Last month we introduced the Arc Principle — a discovery of a hidden order in the markets — that involves the circular mapping of market swings via Fibonacci Arcs. The first article of this series presented this discovery as the missing link between the forecasting methods of W.D. Gann and R. N. Elliott. Here, we delve into aspects of the Arc Principle that specifically relate to Elliott Wave Theory and that will show that Elliott didn’t know everything there was to know about the Elliott Wave Principle.
Few trading methods have held the interest of the investing public more than the Elliott Wave Theory, which was developed by R.N. Elliott in the 1930s. This is due in large part to Robert Prechter, who in 1978 resurrected the theory in his book “Elliott Wave Principle,” which he co-authored with A.J. Frost. Prechter called the bull market commencing in 1981, and for some time thereafter his market calls were so influential that they alone could move the markets. Hedge fund billionaire Paul Tudor Jones at one time attributed much of his success to the Elliott Wave approach.
The Wave Principle is all about counting waves. But early in the development of the wave theory, Elliott picked up on observations of the Dow theorist, Robert Rhea, and began noting the relationship of his theory to the Fibonacci ratio: 1.618 to 1. Since then, some of the greatest calls in market history have been made using a combination of Wave counts and the Fibonacci ratio. But Elliott Wave purists caution that one should not place too much stock in Fibonacci ratio analysis at the expense of the Wave count.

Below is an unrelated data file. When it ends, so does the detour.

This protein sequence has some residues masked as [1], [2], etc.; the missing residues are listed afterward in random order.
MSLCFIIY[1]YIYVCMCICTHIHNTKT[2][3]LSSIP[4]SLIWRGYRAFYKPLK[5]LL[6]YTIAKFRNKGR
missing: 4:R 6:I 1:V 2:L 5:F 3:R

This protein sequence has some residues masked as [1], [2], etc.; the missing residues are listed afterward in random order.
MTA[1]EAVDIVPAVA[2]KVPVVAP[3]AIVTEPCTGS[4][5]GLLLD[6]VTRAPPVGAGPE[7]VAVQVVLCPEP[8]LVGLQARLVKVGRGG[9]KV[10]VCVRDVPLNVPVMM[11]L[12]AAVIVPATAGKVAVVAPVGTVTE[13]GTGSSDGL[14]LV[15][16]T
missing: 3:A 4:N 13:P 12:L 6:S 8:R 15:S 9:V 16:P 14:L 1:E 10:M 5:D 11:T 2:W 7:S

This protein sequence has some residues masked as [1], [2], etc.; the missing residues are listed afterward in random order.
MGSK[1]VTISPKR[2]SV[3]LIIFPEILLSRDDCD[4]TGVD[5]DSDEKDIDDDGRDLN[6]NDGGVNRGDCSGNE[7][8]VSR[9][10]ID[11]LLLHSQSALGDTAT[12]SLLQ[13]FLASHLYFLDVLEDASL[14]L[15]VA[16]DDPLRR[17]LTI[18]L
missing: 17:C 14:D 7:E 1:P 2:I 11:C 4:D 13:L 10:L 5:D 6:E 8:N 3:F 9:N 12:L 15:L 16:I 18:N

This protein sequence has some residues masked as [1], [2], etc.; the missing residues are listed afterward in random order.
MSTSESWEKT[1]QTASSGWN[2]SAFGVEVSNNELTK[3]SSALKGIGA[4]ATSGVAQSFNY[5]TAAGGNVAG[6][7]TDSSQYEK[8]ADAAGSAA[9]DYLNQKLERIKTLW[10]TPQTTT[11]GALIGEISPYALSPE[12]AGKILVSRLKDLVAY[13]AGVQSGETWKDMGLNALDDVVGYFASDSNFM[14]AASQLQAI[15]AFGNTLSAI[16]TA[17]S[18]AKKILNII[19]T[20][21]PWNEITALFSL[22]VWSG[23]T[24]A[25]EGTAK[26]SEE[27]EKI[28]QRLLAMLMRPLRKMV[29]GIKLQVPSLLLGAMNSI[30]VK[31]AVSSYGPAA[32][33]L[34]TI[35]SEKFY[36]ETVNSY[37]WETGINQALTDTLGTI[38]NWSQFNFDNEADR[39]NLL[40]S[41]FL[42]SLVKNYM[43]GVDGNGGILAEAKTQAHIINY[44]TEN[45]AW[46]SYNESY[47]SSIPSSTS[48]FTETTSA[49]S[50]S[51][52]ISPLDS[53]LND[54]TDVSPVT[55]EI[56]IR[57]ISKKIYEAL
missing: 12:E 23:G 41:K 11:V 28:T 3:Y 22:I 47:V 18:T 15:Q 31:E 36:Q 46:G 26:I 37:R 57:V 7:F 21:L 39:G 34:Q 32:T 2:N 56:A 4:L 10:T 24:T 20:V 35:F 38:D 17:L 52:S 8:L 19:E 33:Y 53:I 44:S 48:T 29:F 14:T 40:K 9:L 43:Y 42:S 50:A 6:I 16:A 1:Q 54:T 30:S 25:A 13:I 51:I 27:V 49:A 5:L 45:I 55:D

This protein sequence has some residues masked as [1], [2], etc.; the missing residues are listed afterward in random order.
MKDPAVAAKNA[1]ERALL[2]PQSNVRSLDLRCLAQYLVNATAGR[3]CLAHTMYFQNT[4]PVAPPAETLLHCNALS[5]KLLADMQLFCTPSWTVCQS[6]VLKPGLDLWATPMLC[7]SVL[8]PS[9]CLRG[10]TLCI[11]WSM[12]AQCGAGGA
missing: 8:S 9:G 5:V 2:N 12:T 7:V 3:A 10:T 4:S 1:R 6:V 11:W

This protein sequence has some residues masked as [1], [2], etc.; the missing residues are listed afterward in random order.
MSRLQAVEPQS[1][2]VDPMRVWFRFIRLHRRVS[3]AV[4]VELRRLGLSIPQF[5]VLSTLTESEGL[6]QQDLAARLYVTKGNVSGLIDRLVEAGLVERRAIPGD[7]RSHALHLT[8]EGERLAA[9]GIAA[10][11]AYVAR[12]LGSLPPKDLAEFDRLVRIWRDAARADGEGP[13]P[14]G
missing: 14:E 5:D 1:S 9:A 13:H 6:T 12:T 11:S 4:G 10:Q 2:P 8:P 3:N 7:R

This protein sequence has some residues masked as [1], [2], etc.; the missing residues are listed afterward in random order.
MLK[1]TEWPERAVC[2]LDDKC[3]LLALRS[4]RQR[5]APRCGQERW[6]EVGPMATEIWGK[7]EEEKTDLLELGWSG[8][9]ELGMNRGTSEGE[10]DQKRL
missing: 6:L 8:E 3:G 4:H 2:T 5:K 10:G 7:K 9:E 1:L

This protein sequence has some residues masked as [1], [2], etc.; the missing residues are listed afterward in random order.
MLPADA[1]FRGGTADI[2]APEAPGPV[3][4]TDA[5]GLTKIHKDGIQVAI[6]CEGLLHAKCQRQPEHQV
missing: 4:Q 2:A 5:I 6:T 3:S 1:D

While Elliott is a towering figure in the field of market forecasting, he did not know everything there is to know about the markets, nor even about his own wave theory. As it turns out, the Fibonacci ratio plays a larger role in the underlying order of the markets than Elliott imagined. He was unaware that Fibonacci Arcs govern virtually every swing in the market. No move takes place without them; from the smallest scale to the largest.
what elliott didn't know about his theory
Obviously, one can’t be certain what Elliott knew and didn’t know, but considering his writings in light of the Arc Principle, it is reasonable to postulate that he didn’t know the following four things:
1. An Elliott Wave count that is not confirmed by an Arc “Circle-Back” will likely prove incorrect.